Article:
Grandmother told ‘kissing’ could have caused HPV related throat cancer set to abseil Spinnaker Tower to raise awareness for life changing disease

A grandmother who is set to abseil down ‘Spinnaker Tower’ in Portsmouth in September in honour of fellow throat cancer survivors has opened up about the lack of awareness surrounding HPV-related throat cancers and also the impact both the disease and diagnosis had on her.

Victoria Workman, 59, told how she was grilled with personal questions surrounding her sex life and was told she may have caught the Human Papillomavirus (HPV) by sharing a kiss after being diagnosed with throat and tongue cancer.

It comes as the Throat Cancer Foundation is focused on a nationwide campaign aimed at tackling the stigma of people living with HPV-related throat cancers.

‘No More HPV Stigma’ focuses on bringing together medical professionals and people who have lived with Human Papillomavirus (HPV) linked head and neck cancers to facilitate an open dialogue about changes that could make a big difference in the education surrounding HPV and the experiences of throat cancer patients.

Speaking of her own challenges, Victoria said: “I didn’t understand the HPV bit when I was told about my cancer, it was bad enough being told you have the “big C”. Then I understood. I was asked very personal questions.

“My replies were; no, I wasn’t sleeping around, no, I didn’t have many sexual partners before my husband, and yes, we are humans who do what humans do”.

“HPV doesn’t mean I’m promiscuous or have been. I was told you could contract HPV just by kissing”.

“My HPV story is like many others – it’s just an awful case of bad luck. We must just get on with our recovery, educate and support others.”

The retired children’s work manager also revealed how a medic told her to gargle TCP when she sought help for her illness at the Accident and Emergency unit back in 2012.

Now, gran-of-two Victoria is training to abseil the Spinnaker Tower in a bid to raise awareness of the signs and symptoms of throat cancer”.

Victoria, of Worthing, said: “Nine years ago I realised something was wrong, so my mum insisted I go to A&E to get it seen to”.

“I kept choking and I had this awful cold which just wouldn’t shift and my mouth was in a lot of pain”.

“There was a very nasty consultant there said I shouldn’t be going to A&E for something as minor as a sore throat”.

“He told me to gargle some TCP and sent me on my way”.

“Just after that I went for two scans and the other doctor said it was apparent that I had throat and mouth cancer”.

Victoria during treatment.

When she takes part in the 170 metre high abseil challenge on Saturday the 25th of September this year, Victoria is planning on wearing a very unique costume, to remind her of the fact she’s beaten throat cancer, to highlight awareness of the signs to look for and to raise vital funds for the Throat Cancer Foundation.

She continued: “I wanted to do something that was really going to challenge me because I have no fear so that’s why I chose the abseil.

“I’m in training for it and every time I train, I suck in as much oxygen as I can through my mouth.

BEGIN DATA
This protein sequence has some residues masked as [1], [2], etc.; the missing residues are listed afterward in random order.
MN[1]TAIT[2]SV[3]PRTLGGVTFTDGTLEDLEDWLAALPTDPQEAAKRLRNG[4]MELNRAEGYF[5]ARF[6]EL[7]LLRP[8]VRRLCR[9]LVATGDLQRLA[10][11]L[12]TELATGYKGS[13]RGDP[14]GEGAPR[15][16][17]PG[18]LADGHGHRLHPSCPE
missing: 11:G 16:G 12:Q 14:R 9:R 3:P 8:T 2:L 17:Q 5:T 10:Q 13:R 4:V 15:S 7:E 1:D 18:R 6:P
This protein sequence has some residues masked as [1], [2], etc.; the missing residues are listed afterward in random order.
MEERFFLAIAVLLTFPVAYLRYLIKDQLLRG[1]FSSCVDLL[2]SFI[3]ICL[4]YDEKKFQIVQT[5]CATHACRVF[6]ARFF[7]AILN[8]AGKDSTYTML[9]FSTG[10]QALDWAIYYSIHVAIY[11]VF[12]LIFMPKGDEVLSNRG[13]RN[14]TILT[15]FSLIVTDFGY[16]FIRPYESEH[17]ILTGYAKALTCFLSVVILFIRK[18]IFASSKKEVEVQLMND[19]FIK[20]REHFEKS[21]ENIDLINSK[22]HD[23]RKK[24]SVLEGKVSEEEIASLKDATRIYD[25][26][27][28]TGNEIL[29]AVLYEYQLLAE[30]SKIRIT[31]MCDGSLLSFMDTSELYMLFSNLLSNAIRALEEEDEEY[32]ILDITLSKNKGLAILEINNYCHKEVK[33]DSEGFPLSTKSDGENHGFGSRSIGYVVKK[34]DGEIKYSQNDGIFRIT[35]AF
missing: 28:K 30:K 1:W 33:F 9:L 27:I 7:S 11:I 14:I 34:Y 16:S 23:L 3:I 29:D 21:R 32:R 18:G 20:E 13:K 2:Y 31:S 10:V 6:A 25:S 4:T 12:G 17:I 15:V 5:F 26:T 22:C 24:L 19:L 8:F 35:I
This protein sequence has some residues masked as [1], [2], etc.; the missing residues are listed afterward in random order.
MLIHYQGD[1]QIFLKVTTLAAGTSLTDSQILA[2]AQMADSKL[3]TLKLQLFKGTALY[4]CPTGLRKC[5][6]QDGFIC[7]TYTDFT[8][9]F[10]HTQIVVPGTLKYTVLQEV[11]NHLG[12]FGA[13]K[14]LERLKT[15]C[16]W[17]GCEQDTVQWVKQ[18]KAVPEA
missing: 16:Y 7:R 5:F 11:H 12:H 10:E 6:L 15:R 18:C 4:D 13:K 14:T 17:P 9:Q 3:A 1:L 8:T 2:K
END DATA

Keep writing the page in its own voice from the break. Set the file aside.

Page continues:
“I can feel the air on my scar tissues and it’s a reminder of how far I’ve come.”

The Throat Cancer Foundation is the only organisation to have provided nearly 20,000 information booklets to 300 cancer treatment centres for patients and medical professionals involved with the care of throat cancer patients throughout the UK on HPV and how medics should explain the virus to sufferers, loved ones and couples.

The Foundation’s aim is to tackle misconceptions about HPV-related throat cancers, after winning a nationwide campaign to have boys vaccinated against HPV in 2018.

Jamie Rae, Chief Executive of the Throat Cancer Foundation, commented: “Despite our relentless attempts to dispel the myths surrounding HPV, there is still a number of misconceptions surrounding the virus.

“There has been a large amount of media coverage in terms of busting the myths around HPV related cervical cancers of late, and we feel there should be the same level of awareness in relation to HPV-related throat cancers.”

Victoria says, “This time last year I was sat on my sofa super unfit thinking how crazy it would be to abseil down the spinnaker tower”.

“Today I am a gran of two, 59-years-old and I am active every single week”.

“I will be abseiling for every throat cancer survivor and victim as this illness can literally take your soul away”.

“The best you’ll get is that you have too much or too little saliva, lose a lot of weight, lose all senses in your mouth. The worst you’ll get is you lose your voice and your throat or even death”.

“I want you to all the know the signs and symptoms because I didn’t and neither did my doctor initially. 1) take notice of any sore lumps in throat/ cheek/ tongue 2) see more than one specialist 3) don’t give up”.

“The Throat Cancer Foundation works to reduce future cases of throat cancers. This includes; funding research into prevention and cure, advocating healthier lifestyles and campaigning for universal HPV vaccination”.

“Every year in the UK 14,500 people will be diagnosed with a throat cancer and of that figure 4,500 will sadly lose their lives to it”.

“It is not a cancer that is often spoken about; there are little to no national publicity campaigns and for that reason it does not attract funding like other cancers to help raise awareness and to allow major investment in vital and important medical research that would achieve improved treatment processes and better survival rates”.


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